A glimmer of hope in the midst of a pandemic that has ground the world to a halt: A new study from Harvard University and University of Hong Kong finds that COVID-19 might have a lower fatality rate than originally suggested.
According to the study published in Nature Medicine last week, only 1.4 percent of people who contracted the novel coronavirus in the epicenter of the disease, Wuhan, died from it.
CNS News reported that the paper was still awaiting peer review.
However, the fatality rate presented by the study was dramatically lower than the World Health Organization’s prediction of a 3.4 percent death rate earlier this month, as well as early predictors of death in Wuhan.
“As of 29 February 2020 there were 79,394 confirmed cases and 2,838 deaths from COVID-19 in mainland China. Of these, 48,557 cases and 2,169 deaths occurred in the epicenter, Wuhan,” the paper’s abstract read.
“A key public health priority during the emergence of a novel pathogen is estimating clinical severity, which requires properly adjusting for the case ascertainment rate and the delay between symptoms onset and death.
“Using public and published information, we estimate that the overall symptomatic case fatality risk (the probability of dying after developing symptoms) of COVID-19 in Wuhan was 1.4% (0.9–2.1%), which is substantially lower than both the corresponding crude or naïve confirmed case fatality risk (2,169/48,557 = 4.5%) and the approximator of deaths/deaths + recoveries (2,169/2,169 + 17,572 = 11%) as of 29 February 2020.”
“While many people globally have built up immunity to seasonal flu strains, COVID-19 is a new virus to which no one has immunity. That means more people are susceptible to infection, and some will suffer severe disease,” Tedros Adhanom Ghebreyesus said.
“Globally, about 3.4 percent of reported COVID-19 cases have died. By comparison, seasonal flu generally kills far fewer than 1 percent of those infected.”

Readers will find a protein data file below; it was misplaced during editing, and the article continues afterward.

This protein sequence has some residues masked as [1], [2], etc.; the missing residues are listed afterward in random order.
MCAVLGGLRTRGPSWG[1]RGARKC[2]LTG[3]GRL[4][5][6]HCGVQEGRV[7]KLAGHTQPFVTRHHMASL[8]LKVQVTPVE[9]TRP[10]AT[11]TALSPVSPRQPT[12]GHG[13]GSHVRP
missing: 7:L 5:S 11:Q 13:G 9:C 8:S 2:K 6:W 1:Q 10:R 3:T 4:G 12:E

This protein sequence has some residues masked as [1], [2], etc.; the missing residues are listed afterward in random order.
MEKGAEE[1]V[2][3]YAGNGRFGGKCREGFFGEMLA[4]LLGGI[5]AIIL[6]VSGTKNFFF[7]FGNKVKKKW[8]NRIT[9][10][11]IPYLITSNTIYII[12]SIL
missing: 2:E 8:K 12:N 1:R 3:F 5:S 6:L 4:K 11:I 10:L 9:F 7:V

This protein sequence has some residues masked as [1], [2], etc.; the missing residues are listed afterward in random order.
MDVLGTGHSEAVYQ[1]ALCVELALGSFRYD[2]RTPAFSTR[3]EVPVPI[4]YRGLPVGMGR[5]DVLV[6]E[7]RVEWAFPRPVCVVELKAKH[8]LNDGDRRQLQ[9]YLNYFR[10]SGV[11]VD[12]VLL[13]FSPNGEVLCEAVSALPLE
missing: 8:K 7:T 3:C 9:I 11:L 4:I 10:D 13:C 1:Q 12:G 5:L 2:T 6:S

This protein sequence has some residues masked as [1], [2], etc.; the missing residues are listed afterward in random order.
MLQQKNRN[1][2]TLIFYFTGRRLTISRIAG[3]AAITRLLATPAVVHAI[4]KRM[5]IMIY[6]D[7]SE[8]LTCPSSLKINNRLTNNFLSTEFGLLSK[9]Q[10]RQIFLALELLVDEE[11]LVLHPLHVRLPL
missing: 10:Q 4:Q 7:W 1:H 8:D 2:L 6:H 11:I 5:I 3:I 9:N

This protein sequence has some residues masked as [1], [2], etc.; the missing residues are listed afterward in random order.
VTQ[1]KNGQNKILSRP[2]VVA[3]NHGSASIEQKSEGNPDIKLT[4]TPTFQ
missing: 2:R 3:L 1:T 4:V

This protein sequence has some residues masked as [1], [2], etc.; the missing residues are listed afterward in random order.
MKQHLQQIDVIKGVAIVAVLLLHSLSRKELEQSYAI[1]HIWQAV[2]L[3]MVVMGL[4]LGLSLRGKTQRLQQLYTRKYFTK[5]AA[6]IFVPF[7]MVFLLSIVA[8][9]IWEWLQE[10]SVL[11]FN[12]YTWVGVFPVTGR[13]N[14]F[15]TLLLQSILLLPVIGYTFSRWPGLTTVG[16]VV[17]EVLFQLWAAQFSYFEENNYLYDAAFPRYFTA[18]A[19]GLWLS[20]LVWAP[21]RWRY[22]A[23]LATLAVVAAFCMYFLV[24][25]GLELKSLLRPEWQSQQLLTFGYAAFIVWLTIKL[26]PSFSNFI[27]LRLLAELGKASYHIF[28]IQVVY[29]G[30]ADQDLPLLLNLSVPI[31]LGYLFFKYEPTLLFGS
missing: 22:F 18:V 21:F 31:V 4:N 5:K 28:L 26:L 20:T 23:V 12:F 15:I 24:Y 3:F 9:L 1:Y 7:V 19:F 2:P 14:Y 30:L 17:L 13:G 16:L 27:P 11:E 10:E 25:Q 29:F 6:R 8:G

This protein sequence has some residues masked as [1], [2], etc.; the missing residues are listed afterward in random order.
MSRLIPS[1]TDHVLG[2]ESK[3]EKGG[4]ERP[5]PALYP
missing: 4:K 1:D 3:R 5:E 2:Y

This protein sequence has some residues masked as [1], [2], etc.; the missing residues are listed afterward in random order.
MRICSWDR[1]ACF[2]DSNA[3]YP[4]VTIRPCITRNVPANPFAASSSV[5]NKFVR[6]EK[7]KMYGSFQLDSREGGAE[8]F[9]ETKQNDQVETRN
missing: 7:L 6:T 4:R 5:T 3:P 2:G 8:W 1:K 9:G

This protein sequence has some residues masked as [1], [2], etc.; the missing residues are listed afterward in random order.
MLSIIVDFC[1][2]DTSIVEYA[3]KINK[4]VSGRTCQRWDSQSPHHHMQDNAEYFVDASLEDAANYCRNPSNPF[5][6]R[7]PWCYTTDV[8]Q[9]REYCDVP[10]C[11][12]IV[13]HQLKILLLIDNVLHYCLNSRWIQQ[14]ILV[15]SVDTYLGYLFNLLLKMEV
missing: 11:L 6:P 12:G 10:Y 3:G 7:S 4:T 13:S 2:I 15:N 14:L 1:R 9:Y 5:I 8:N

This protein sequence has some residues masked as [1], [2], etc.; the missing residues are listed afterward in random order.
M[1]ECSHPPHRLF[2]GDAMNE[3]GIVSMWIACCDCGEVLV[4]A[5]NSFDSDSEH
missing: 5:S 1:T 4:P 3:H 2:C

Instead, the researchers from the University of Hong Kong’s School of Public Health and the Harvard T.H. Chan School of Public Health found that the symptomatic case fatality risk — or sCFR, “the probability of dying after developing symptoms” from the coronavirus — was significantly lower than that.
There weren’t many surprises aside from that, at least if you’ve followed coronavirus science so far.
Older patients, defined in the paper, had an estimated 2.7 percent risk of dying from COVID-19. For those who were between the ages of 15 and 64, estimated risk of death was only 0.5 percent.
For those ages 15-44, low and high estimates were 0.1 percent and 1.3 percent, respectively; those ages 45-64 had estimates of between 0.2 percent and 1.1 percent.
The researchers, led by Joseph T. Wu of the University of Hong Kong, noted that since they had “parameterized the model using death rates inferred from projected case numbers (from traveler data) and observed death numbers in Wuhan, the precise fatality risk estimates may not be generalizable to those outside the original epicenter, especially during subsequent phases of the epidemic.
“The experience gained from managing those initial patients and the increasing availability of newer, and potentially better, treatment modalities to more patients would presumably lead to fewer deaths, all else being equal,” the study read.
“Public health control measures widely imposed in China since the Wuhan alert have also kept case numbers down elsewhere, so that their health systems are not nearly as overwhelmed beyond surge capacity, thus again perhaps leading to better outcomes.”
These are all good numbers which provide a glimmer of hope. On the other hand, there’s still a huge gap between death rates in different countries.
For instance, Italy is reporting a death rate of over 9 percent based on a crude confirmed case fatality risk while countries like the United States and Germany are at around 1 percent or lower as of Tuesday morning, according to the numbers from Johns Hopkins University.
Much of this is cultural and some of it has to do with inconsistencies in how deaths are being reported and who’s being tested.
That said, we look for glimmers of hope where we can get them, and this study is certainly one of them.
If the study’s numbers are accurate, it means the death rate for people over the age of 65 in Wuhan was lower than the WHO’s total predicted death rate — 2.7 percent vs. 3.4 percent.
It also means the death rate in total is 2 percentage points lower in Wuhan than what is being predicted for the world.
This isn’t a sign that the coronavirus is less of a problem.
Infection rates are still high and with the variance in death rates around the world, we don’t know where this leads. This is just one city, after all.
Keep washing your hands.
Keep a safe distance from people.
However, hope and pray that things aren’t as scary as they seem.
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